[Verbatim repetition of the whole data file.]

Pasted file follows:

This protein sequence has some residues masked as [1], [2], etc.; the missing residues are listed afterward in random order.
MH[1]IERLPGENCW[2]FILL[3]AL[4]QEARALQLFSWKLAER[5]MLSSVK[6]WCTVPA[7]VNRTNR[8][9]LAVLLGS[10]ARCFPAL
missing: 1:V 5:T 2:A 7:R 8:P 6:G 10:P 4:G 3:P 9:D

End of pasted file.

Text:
This protein sequence has some residues masked as [1], [2], etc.; the missing residues are listed afterward in random order.
MH[1]IERLPGENCW[2]FILL[3]AL[4]QEARALQLFSWKLAER[5]MLSSVK[6]WCTVPA[7]VNRTNR[8][9]LAVLLGS[10]ARCFPAL
missing: 1:V 5:T 2:A 7:R 8:P 6:G 10:P 4:G 3:P 9:D